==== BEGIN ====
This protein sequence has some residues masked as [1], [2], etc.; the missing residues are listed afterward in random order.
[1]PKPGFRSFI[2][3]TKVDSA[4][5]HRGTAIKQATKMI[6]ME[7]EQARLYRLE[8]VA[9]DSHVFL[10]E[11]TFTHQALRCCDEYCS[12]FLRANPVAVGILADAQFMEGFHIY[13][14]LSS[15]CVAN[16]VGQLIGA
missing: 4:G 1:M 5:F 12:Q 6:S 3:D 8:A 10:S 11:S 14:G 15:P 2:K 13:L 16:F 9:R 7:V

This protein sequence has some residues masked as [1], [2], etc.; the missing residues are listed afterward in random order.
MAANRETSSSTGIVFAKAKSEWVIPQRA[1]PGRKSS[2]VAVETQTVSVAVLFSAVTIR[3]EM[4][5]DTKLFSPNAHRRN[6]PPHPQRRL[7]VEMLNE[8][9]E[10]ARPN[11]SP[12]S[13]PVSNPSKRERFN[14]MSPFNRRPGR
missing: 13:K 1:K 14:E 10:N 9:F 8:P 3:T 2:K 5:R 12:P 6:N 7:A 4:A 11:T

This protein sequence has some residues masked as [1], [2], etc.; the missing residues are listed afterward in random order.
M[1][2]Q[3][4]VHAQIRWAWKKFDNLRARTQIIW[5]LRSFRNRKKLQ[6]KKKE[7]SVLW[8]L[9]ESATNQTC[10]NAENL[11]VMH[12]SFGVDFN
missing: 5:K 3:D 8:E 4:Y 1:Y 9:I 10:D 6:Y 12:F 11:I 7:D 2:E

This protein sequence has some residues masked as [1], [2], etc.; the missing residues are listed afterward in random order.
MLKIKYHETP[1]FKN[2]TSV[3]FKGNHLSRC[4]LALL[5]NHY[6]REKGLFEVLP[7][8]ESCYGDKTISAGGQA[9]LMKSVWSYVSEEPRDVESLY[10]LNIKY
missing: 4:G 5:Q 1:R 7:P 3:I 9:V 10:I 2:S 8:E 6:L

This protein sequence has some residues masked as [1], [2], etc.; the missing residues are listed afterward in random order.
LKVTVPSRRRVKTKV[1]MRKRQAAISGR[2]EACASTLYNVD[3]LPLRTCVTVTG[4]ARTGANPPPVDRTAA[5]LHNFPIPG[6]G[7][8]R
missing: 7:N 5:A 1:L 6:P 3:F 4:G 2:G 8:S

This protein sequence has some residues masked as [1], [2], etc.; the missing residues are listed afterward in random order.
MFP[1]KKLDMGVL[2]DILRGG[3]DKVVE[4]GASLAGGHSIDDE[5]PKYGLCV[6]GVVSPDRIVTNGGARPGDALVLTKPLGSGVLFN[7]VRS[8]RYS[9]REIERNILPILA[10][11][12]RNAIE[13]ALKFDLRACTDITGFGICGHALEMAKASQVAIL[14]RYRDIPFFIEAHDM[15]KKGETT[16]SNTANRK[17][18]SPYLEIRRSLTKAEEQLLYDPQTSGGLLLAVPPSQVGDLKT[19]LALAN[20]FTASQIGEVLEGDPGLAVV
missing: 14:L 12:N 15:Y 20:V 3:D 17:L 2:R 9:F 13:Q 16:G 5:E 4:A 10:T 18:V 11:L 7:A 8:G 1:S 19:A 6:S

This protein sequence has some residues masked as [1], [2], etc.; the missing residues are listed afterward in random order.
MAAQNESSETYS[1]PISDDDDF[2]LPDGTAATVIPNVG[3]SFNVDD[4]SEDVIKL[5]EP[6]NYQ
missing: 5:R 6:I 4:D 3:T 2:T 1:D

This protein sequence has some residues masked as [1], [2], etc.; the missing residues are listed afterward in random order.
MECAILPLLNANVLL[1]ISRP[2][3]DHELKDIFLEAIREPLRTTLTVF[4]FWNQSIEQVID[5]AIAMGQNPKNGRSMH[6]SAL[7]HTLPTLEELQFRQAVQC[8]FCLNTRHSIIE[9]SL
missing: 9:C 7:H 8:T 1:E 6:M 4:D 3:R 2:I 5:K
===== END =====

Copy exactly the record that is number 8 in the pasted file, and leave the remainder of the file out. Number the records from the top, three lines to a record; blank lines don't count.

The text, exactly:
This protein sequence has some residues masked as [1], [2], etc.; the missing residues are listed afterward in random order.
MECAILPLLNANVLL[1]ISRP[2][3]DHELKDIFLEAIREPLRTTLTVF[4]FWNQSIEQVID[5]AIAMGQNPKNGRSMH[6]SAL[7]HTLPTLEELQFRQAVQC[8]FCLNTRHSIIE[9]SL
missing: 9:C 7:H 8:T 1:E 6:M 4:D 3:R 2:I 5:K